Allan Schwartz, LCSW, Ph.D. was in private practice for more than thirty years. He is a Licensed Clinical Social Worker in the states ...Read More
“The Little Boy and the Old Man
Said the little boy, “Sometimes I drop my spoon.”
Said the old man, “I do that too.”
The little boy whispered, “I wet my pants.”
I do that too,” laughed the little old man.
Said the little boy, “I often cry.”
The old man nodded, “So do I.”
But worst of all,” said the boy, “it seems
Grown-ups don’t pay attention to me.”
And he felt the warmth of a wrinkled old hand.
I know what you mean,” said the little old man.”
Encapsulated in this quote are some of the issues that the elderly, such as those in their seventies, eighties and nineties, must cope with. For most, aging brings with it diminished physical strength and capability, loss of loved ones, and feelings of no longer being relevant or connected to the real world and fears of being ignored. What is also brought with them into old age are the many unresolved conflicts and struggles from earlier in the lives. The result of this is that many elderly people become depressed. As with many people who are younger and depressed, they attempt to self medicate their problems through alcohol and drug abuse. Yes, the aged are capable of becoming addicted to drugs and alcohol and it’s insidious because people tend to incorrectly believe that it’s not possible. Therefore, they drink and abuse drugs secretly and alone.
For many years it was believed that psychotherapy could not work for the elderly because they are set in their ways and find therapy stigmatizing because that was the attitude towards psychology when they were young. However, attitudes towards mental illness have changed throughout society and that includes older persons. Today, many older people are more than willing to enter psychotherapy. They are seeking psychological help late in life. They want help coping with age and their relationships with family and of still unresolved issues from the past.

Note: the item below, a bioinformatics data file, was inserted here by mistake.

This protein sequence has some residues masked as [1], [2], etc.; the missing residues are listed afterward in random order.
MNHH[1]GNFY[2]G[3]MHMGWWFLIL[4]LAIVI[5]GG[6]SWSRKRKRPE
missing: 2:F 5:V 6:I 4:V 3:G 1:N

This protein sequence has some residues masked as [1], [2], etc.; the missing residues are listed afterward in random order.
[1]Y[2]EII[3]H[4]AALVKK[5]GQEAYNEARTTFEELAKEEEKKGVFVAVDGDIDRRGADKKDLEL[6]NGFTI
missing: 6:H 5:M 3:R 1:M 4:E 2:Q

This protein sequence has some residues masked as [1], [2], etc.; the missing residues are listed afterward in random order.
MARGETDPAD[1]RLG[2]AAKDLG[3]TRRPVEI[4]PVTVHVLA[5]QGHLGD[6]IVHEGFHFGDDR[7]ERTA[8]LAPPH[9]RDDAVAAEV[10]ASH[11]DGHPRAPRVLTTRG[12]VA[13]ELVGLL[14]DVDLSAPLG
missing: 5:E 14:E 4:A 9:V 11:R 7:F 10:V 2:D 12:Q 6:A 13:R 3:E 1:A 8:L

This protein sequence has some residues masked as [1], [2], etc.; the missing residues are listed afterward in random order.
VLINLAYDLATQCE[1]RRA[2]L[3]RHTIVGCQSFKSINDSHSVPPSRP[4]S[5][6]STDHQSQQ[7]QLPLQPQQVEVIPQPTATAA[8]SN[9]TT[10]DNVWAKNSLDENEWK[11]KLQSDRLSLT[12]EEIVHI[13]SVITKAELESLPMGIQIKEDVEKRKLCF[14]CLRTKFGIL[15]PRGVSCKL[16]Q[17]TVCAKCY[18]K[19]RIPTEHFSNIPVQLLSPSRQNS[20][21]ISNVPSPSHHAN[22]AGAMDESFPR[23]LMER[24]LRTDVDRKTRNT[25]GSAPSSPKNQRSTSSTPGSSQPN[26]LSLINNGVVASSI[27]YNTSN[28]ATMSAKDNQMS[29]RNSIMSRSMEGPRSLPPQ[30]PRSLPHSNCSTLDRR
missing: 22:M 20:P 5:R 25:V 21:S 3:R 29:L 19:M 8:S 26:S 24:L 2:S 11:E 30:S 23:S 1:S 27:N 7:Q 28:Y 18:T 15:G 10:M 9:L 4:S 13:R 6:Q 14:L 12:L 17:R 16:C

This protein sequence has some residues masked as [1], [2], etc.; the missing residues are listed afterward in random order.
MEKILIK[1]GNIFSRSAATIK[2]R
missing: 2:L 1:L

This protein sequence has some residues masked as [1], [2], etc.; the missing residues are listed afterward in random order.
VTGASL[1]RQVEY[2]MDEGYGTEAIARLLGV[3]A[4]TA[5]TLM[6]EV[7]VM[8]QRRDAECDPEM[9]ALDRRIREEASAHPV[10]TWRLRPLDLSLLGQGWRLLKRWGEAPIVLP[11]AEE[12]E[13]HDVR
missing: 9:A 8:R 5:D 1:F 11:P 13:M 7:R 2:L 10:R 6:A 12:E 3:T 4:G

Generally speaking, the elderly want therapy to help them deal with the present and with behavior. In other words, what works for them is cognitive behavioral therapy because they have no wish to delve into their childhoods or to have sessions that are unstructured and open ended. Instead, they want concrete goals and objectives to work towards and with a sense that, once achieved, therapy will end. Rather than meeting every week, many of them see their therapist once or twice a month for 45 minute sessions. The sessions must include new behaviors or strategies to follow in thinking about and coping with family and other present problems.
The fact is that it’s never too late for psychotherapy just as it’s never too late to learn new things.
Do you have an aging relative or are you elderly? What are your observations and questions with regard to the aging process?
Your comments are encouraged.
Allan N. Schwartz, PhD